Charles Fort is the author of six books of poetry and ten chapbooks including: The Town Clock Burning-St. Andrews Press – We Did Not Fear the Father-Red Hen Press – Darvil, Prose Poems Book 1-St. Andrews Press – We Did Not Fear the Father-Carnegie Mellon University Press, reprint, Contemporary Classic – Frankenstein was a Negro, Prose Poems Book 2-Backwaters Press – Mrs. Belladonna’s Supper Club Waltz, Book 3-Backwaters Press. His works appear in 39 anthologies and The Best American Poetry, 2001, 2003, and 2016.
Fort is Distinguished Emeritus Professor at the University of Nebraska at Kearney and Founder of the Wendy Fort Foundation – Theater of Fine Arts. Poetry Honors and Awards: Yaddo Fellow 2019. MacDowell Fellow 1996. The Writer’s Voice Poetry Award “On Being Invisible” – For Ralph Ellison Judge – Grace Pale 1996. Individual Artist Award in Poetry Connecticut Commission on the Arts manuscript-in-progress Hollow Ground 1992. Poetry Society of America Mary Carolyn Davis Memorial Award “Born on A River” – For Poem Best Set To Music 1990—Libretto “Born On A River” Commissioned Poem Thirty Piece Orchestra and Choir Wilmington, North Carolina’s 250th Anniversary Thalian Hall 1989. Randall Jarrell Poetry Prize “The Writer At His Desk” Judge – Fred Chappell 1985. Fort has completed 330 villanelles. His first novel is forthcoming: The Last Black Hippie in Connecticut – from his website.
Fort received the Honorary Doctorate of Human Letters, honoris causa from Siena Heights University and Faculty Scholar Awards from the University of Nebraska at Kearney and Southern Connecticut State University, and he is represented on the North Carolina Literary Map. Fort founded the Creative writing program at UNC-Wilmington. He was awarded Reynolds Chair of Creative Writing at University of Nebraska at Kearney.
This Prose Poem chronicles his experience in Nebraska – viewing the landscape, his family’s living in Nebraska.
He saw a purple light on the horizon of earth, a thimble of lilac shadow pouring into the Connecticut River. Was it the shallow breath of the Platte moving the high grass and locust wing? What kind of light had you seen falling across the harvest sky on the last day your wife ‘s life, her angelic face behind a veil of stars, all the beauty known in the world in one place somewhere in Nebraska? Had you seen a purple light between the living and the dead? Was this a miracle after dying? It was her pulse dispersing a cloud of embers into thinning air. This was a widower’s charm, a way to cobble the heart to an earthly demise and heavenly pause. It was seeing the gift of death’s apparel in the stars under a parasol of sandhill cranes whistling a mournful evening flight above your head. They landed in cornfields and ripe soil. A butterfly wing fell on your shoulder. Rainwater filled the cracked earth. You were taught this was the widower’s way. You were left with few words and two daughters. The small town of Kearney knocked on your door. They opened their own wreckage of the heart to your own. In their small offerings of small church prayer, knocked at your door, ad left good food. They gave you portions of their miniature world. It was in the good ten years of music, dance, and song of the school plays and choirs for the ghost of the world on the plains. After each performance, I placed flowers in my daughter’s small hands. Claire and Shelley’s violin, piano, choir, and theater with her head and arms and legs sticking outside a Seussical the Musical box, her head floating above the stage, and after being pulled off the cheerleading field from the state football championship game by adults, she ended with her award-winning speech at her high school graduation. Claire and Shelley wearing a Cinderella gown for the Great Plains dance and prom. He was a black mannikin in a red cloud cowboy hat, the rancher’s ball dance in snakeskin boots. Your good neighbors Ed and Kathy knew the mortal kiss too well. The local newspaper wrote you love letters. It was the story of love against the turbulent earthly waters, economic collapse, scorched landowners, and annual July 4th fireworks on Palomino Road. It was a tornado warning in purple dust rising over the river, sweeping over the calves and pigs, ice storms and high winds, river mud caught in a Nebraska stampede. You walked out of your office for the last time, closed the door, your last words written in longhand on a chalkboard behind your desk inside your university office: This was Nebraska seen in a purple light, a just and miniature world and nothing but love here tonight.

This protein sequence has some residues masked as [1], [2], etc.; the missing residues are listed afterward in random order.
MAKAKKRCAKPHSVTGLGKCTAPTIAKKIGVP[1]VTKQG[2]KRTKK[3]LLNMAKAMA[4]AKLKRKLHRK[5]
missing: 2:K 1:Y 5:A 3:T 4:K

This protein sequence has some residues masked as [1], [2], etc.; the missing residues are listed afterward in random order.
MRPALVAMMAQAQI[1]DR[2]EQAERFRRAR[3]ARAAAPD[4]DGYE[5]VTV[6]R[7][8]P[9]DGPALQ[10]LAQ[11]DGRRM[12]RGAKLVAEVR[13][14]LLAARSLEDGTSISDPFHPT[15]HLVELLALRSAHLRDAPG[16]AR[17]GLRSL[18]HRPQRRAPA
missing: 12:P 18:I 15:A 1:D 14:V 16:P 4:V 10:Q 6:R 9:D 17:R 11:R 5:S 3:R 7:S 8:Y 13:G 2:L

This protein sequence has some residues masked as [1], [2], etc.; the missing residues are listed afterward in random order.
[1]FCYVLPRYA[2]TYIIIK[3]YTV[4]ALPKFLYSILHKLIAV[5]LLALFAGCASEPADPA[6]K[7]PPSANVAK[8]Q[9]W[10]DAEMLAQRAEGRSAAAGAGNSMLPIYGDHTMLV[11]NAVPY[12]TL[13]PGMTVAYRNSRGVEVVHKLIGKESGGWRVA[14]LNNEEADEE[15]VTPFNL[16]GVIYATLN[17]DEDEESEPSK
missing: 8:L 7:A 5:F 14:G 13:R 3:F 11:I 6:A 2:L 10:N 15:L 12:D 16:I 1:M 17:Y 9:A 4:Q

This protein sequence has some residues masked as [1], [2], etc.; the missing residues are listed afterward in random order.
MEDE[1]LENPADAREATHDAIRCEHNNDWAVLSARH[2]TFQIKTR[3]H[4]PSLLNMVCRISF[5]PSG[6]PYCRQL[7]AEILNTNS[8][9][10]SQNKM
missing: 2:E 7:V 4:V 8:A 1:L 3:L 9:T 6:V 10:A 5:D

Charles reading “For Two Daughters” at East Connecticut State University, 22017.
Written by Chuck Peek
* "Nebraska Seen in a Purple Light" from "Mrs BellaDonna's Supper Club Waltz - Darvil Trilogy," The Backwaters Press 2013
* Video "For Two Daughters," East Connecticut State University, 2017
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